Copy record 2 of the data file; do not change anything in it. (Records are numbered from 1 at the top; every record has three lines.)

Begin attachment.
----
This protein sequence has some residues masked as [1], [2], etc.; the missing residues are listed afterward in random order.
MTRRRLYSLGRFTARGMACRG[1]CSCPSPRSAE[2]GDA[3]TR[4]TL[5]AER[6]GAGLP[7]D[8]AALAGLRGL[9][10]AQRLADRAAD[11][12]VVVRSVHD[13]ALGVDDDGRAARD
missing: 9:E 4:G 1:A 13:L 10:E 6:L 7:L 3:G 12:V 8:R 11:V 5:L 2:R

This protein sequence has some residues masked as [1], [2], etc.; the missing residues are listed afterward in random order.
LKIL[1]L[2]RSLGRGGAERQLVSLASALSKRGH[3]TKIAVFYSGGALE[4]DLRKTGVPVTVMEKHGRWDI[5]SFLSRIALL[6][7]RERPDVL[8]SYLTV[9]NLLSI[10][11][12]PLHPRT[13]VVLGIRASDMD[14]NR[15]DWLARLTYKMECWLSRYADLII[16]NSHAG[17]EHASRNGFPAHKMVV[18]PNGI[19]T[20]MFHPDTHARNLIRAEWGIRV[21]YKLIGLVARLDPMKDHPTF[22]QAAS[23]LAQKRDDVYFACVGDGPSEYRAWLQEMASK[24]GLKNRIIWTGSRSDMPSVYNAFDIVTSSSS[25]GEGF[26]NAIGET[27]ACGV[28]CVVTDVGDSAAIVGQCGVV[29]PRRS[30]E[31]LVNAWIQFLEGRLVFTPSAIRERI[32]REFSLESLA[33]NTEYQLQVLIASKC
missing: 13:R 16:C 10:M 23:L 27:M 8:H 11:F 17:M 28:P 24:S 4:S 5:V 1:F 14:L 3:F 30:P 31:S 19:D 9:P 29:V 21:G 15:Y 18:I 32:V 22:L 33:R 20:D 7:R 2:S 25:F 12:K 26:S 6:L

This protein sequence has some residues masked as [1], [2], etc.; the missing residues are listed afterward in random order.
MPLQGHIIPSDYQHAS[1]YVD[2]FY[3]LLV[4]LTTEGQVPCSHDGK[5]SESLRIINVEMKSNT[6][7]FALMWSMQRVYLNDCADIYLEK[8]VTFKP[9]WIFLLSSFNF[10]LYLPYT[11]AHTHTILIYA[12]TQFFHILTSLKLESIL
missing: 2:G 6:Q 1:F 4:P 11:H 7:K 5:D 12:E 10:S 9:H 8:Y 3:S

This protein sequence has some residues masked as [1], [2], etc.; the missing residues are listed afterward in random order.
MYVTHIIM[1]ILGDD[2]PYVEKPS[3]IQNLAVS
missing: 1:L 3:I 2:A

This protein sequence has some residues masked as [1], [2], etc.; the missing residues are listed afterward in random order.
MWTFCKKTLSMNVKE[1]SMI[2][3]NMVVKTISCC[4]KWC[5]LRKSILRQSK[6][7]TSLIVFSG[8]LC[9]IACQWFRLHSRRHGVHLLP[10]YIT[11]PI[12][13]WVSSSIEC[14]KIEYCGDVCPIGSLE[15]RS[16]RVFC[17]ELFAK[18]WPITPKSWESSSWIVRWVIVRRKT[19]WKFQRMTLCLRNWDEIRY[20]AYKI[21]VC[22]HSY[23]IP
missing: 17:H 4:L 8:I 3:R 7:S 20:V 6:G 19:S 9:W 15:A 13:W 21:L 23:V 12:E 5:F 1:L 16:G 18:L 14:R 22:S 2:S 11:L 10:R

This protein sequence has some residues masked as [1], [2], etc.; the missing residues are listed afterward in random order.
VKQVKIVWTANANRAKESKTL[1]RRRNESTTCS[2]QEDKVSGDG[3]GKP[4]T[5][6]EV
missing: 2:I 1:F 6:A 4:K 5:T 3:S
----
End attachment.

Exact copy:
This protein sequence has some residues masked as [1], [2], etc.; the missing residues are listed afterward in random order.
LKIL[1]L[2]RSLGRGGAERQLVSLASALSKRGH[3]TKIAVFYSGGALE[4]DLRKTGVPVTVMEKHGRWDI[5]SFLSRIALL[6][7]RERPDVL[8]SYLTV[9]NLLSI[10][11][12]PLHPRT[13]VVLGIRASDMD[14]NR[15]DWLARLTYKMECWLSRYADLII[16]NSHAG[17]EHASRNGFPAHKMVV[18]PNGI[19]T[20]MFHPDTHARNLIRAEWGIRV[21]YKLIGLVARLDPMKDHPTF[22]QAAS[23]LAQKRDDVYFACVGDGPSEYRAWLQEMASK[24]GLKNRIIWTGSRSDMPSVYNAFDIVTSSSS[25]GEGF[26]NAIGET[27]ACGV[28]CVVTDVGDSAAIVGQCGVV[29]PRRS[30]E[31]LVNAWIQFLEGRLVFTPSAIRERI[32]REFSLESLA[33]NTEYQLQVLIASKC
missing: 13:R 16:C 10:M 23:L 27:M 8:H 11:F 17:M 28:P 24:S 4:S 5:V 1:F 14:L 3:F 30:P 31:S 19:D 9:P 29:V 21:G 15:Y 18:I 32:V 22:L 33:R 20:D 7:R 2:S 25:F 12:K 26:S 6:L